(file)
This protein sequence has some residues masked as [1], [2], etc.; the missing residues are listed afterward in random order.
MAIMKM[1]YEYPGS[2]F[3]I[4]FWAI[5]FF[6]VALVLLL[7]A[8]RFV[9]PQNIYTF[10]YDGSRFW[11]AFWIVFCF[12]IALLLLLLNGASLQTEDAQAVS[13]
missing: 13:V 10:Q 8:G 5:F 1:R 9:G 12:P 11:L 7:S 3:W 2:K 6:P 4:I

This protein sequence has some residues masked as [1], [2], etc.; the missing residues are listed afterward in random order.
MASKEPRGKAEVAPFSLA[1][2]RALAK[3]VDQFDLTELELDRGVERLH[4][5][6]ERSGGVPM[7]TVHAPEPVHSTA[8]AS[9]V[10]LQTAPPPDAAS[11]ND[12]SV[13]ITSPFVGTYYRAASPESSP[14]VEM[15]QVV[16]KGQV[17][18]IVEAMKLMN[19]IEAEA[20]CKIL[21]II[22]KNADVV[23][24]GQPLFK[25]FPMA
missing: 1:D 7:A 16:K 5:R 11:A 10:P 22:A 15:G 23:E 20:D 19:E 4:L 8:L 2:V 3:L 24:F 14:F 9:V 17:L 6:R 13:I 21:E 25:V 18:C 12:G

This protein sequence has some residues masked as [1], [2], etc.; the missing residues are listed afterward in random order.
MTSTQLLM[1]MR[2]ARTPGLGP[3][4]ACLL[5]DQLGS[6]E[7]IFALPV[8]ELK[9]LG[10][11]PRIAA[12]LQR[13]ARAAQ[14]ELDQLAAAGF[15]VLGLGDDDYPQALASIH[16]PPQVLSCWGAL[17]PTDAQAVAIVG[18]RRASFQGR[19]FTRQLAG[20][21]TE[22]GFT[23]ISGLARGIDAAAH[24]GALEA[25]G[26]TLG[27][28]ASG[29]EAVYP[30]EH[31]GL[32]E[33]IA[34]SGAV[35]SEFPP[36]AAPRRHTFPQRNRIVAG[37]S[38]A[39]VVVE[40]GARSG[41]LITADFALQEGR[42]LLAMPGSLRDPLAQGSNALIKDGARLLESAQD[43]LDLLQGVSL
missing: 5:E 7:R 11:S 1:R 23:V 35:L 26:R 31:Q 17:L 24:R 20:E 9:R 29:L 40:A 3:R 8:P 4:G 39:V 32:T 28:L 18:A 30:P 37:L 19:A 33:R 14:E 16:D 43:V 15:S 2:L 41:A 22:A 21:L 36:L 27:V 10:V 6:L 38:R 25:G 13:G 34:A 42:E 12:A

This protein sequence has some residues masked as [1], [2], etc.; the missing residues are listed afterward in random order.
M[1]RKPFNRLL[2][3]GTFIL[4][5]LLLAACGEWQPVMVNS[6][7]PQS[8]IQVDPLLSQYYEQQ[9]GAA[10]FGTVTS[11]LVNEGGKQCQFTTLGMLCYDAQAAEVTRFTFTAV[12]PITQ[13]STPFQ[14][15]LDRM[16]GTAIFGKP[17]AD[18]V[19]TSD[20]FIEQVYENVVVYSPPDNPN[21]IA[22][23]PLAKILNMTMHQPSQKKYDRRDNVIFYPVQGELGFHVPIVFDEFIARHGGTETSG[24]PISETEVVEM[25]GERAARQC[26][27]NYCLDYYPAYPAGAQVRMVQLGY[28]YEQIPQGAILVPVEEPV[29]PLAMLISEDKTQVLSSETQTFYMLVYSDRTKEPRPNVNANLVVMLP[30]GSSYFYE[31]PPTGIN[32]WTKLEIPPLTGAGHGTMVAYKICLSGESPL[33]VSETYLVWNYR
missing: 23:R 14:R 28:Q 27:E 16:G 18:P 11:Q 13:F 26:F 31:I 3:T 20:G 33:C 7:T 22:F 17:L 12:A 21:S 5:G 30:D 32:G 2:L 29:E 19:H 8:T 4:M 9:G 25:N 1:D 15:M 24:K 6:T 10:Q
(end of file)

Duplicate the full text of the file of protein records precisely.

This protein sequence has some residues masked as [1], [2], etc.; the missing residues are listed afterward in random order.
MAIMKM[1]YEYPGS[2]F[3]I[4]FWAI[5]FF[6]VALVLLL[7]A[8]RFV[9]PQNIYTF[10]YDGSRFW[11]AFWIVFCF[12]IALLLLLLNGASLQTEDAQAVS[13]
missing: 13:V 10:Q 8:G 5:F 1:R 9:G 12:P 11:L 7:S 3:W 2:K 6:P 4:I

This protein sequence has some residues masked as [1], [2], etc.; the missing residues are listed afterward in random order.
MASKEPRGKAEVAPFSLA[1][2]RALAK[3]VDQFDLTELELDRGVERLH[4][5][6]ERSGGVPM[7]TVHAPEPVHSTA[8]AS[9]V[10]LQTAPPPDAAS[11]ND[12]SV[13]ITSPFVGTYYRAASPESSP[14]VEM[15]QVV[16]KGQV[17][18]IVEAMKLMN[19]IEAEA[20]CKIL[21]II[22]KNADVV[23][24]GQPLFK[25]FPMA
missing: 1:D 7:A 16:K 5:R 11:A 10:P 22:A 15:G 23:E 20:D 19:E 4:L 8:L 2:V 3:L 24:F 14:F 9:V 17:L 6:R 13:I 21:E 25:V 18:C 12:G

This protein sequence has some residues masked as [1], [2], etc.; the missing residues are listed afterward in random order.
MTSTQLLM[1]MR[2]ARTPGLGP[3][4]ACLL[5]DQLGS[6]E[7]IFALPV[8]ELK[9]LG[10][11]PRIAA[12]LQR[13]ARAAQ[14]ELDQLAAAGF[15]VLGLGDDDYPQALASIH[16]PPQVLSCWGAL[17]PTDAQAVAIVG[18]RRASFQGR[19]FTRQLAG[20][21]TE[22]GFT[23]ISGLARGIDAAAH[24]GALEA[25]G[26]TLG[27][28]ASG[29]EAVYP[30]EH[31]GL[32]E[33]IA[34]SGAV[35]SEFPP[36]AAPRRHTFPQRNRIVAG[37]S[38]A[39]VVVE[40]GARSG[41]LITADFALQEGR[42]LLAMPGSLRDPLAQGSNALIKDGARLLESAQD[43]LDLLQGVSL
missing: 5:E 7:R 11:S 1:R 23:V 35:L 26:R 31:Q 17:L 24:R 20:E 9:R 29:L 40:A 3:R 8:P 4:G 39:V 32:T 28:L 18:A 30:P 37:L 19:A 33:R 14:E 16:D 43:V 15:S 2:L 41:A 22:A 21:L 36:L 27:V 10:V 6:L 38:R 25:G 13:G 34:A 42:E 12:A

This protein sequence has some residues masked as [1], [2], etc.; the missing residues are listed afterward in random order.
M[1]RKPFNRLL[2][3]GTFIL[4][5]LLLAACGEWQPVMVNS[6][7]PQS[8]IQVDPLLSQYYEQQ[9]GAA[10]FGTVTS[11]LVNEGGKQCQFTTLGMLCYDAQAAEVTRFTFTAV[12]PITQ[13]STPFQ[14][15]LDRM[16]GTAIFGKP[17]AD[18]V[19]TSD[20]FIEQVYENVVVYSPPDNPN[21]IA[22][23]PLAKILNMTMHQPSQKKYDRRDNVIFYPVQGELGFHVPIVFDEFIARHGGTETSG[24]PISETEVVEM[25]GERAARQC[26][27]NYCLDYYPAYPAGAQVRMVQLGY[28]YEQIPQGAILVPVEEPV[29]PLAMLISEDKTQVLSSETQTFYMLVYSDRTKEPRPNVNANLVVMLP[30]GSSYFYE[31]PPTGIN[32]WTKLEIPPLTGAGHGTMVAYKICLSGESPL[33]VSETYLVWNYR
missing: 23:R 14:R 28:Q 27:E 16:G 18:P 11:Q 13:F 26:F 31:I 3:T 20:G 33:C 7:T 22:F 17:L 12:A 21:S 5:G 30:D 32:G 2:L 29:E 19:H 8:T 4:M 9:G 25:N 1:D 15:M 24:K 6:T 10:Q